And strawberry and black pepper ice cream is a popular spring-summer dessert.
The restaurant makes a strawberry ice cream base, grinds in just the right amount of black pepper and spins the mixture in the ice cream machine for a treat Whigham describes as “creamy with little bit of spice.”
At Absinthe, one of Hollinger’s specialties is a drink he concocted while in culinary school — sangre de fresa or blood of the strawberry.
He made a dessert for a pastry class in which he soaked strawberries with some balsamic vinegar and a touch of sugar and served it with a layered napoleon, dusted with thyme and powdered sugar.
“I wanted to take that and turn it into cocktail,” he said, and reproduce it in a glass.
He starts with fresh strawberries and basil “and muddles that together in a pint glass” with a reduction he makes by cooking sugar into a caramel then adding warm balsamic vinegar and cooking it into a syrup.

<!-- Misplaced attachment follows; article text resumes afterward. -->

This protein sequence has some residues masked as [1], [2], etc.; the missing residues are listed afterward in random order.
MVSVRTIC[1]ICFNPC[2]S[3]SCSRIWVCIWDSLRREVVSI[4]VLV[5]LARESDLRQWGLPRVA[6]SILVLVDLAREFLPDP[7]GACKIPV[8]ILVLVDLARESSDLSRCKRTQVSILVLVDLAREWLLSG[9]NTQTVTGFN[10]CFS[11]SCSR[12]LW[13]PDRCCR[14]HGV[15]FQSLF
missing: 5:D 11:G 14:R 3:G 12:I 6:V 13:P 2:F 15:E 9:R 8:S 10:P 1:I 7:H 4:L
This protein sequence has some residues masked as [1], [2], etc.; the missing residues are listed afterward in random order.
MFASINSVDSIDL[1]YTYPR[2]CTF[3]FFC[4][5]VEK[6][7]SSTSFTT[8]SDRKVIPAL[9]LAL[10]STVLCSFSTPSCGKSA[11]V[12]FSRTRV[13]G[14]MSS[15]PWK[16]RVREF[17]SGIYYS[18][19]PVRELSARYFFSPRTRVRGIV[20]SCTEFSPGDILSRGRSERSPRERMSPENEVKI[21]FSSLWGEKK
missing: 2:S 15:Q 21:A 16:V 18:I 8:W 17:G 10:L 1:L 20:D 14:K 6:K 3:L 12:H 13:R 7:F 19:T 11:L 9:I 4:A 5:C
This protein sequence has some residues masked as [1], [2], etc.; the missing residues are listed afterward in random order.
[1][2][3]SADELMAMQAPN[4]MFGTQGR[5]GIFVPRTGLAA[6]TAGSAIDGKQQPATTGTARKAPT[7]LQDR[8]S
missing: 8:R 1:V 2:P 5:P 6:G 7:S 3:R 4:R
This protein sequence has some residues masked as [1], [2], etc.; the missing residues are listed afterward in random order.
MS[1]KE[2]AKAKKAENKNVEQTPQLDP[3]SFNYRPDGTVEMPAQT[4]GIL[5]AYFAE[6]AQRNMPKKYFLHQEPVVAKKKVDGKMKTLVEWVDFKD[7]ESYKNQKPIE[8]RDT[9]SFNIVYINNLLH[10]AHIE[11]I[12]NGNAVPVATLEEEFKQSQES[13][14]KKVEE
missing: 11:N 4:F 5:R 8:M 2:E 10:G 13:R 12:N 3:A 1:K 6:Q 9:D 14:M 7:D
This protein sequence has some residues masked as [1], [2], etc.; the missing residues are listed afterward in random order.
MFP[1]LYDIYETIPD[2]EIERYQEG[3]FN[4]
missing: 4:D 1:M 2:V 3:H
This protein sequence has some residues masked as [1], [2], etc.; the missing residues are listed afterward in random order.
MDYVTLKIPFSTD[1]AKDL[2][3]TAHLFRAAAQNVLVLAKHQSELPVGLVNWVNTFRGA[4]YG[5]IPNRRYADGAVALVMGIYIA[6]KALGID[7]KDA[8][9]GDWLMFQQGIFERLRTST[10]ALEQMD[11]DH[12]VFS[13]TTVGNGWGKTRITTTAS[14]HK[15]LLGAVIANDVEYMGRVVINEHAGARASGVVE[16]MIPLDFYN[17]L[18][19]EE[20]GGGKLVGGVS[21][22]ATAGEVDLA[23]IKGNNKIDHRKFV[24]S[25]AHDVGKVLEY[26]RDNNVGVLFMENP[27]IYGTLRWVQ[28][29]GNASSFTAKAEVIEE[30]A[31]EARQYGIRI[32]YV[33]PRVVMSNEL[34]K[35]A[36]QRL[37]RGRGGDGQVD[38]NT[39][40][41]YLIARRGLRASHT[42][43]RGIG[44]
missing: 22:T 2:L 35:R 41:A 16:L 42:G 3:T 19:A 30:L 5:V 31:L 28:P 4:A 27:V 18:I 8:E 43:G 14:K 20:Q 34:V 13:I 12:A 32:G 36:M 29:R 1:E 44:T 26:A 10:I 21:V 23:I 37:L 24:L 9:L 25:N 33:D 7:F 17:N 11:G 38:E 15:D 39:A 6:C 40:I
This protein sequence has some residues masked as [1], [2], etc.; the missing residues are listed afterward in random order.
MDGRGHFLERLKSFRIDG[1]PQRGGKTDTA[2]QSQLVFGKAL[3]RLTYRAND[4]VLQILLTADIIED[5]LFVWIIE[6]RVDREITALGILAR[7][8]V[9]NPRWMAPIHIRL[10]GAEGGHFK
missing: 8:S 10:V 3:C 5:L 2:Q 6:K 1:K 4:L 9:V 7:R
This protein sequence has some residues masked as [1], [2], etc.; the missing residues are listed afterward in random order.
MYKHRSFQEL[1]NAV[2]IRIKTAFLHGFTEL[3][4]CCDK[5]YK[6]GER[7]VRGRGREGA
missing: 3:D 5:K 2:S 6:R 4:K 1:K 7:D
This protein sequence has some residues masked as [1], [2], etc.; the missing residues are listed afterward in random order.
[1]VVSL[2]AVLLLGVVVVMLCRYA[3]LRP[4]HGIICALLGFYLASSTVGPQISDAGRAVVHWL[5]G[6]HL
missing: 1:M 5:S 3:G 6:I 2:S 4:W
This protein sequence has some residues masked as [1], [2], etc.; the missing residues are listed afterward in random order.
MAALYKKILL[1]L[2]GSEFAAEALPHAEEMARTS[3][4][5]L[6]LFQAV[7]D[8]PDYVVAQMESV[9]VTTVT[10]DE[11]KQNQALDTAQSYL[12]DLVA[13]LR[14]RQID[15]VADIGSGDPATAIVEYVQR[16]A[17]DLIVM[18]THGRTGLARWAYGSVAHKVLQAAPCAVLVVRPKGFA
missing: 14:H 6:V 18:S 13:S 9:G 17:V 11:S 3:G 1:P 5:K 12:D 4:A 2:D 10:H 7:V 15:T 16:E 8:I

Then he adds a bit of lime juice and cachaca — a Brazilian rum made from sugar cane — shakes it up, strains it and tops it off with soda water.
“People love it,” he says. “I wanted to use strawberries because they were in season, and I really wanted the fruit to shine through.”
It was the first time he used vinegar in a drink, and people were skeptical about the combination at first.
“But I have people coming back and asking for it every year when berry season rolls around,” he said.
Diners also enjoy his monk’s berry flip made by shaking together strawberry syrup, green chartreuse liqueur, gin and an egg white and straining the mixture into a champagne flute.
“It makes a beautiful pink cocktail,” he said. “You get a nice combination of the essence of the strawberries and the herbal qualities that come from chartreuse.”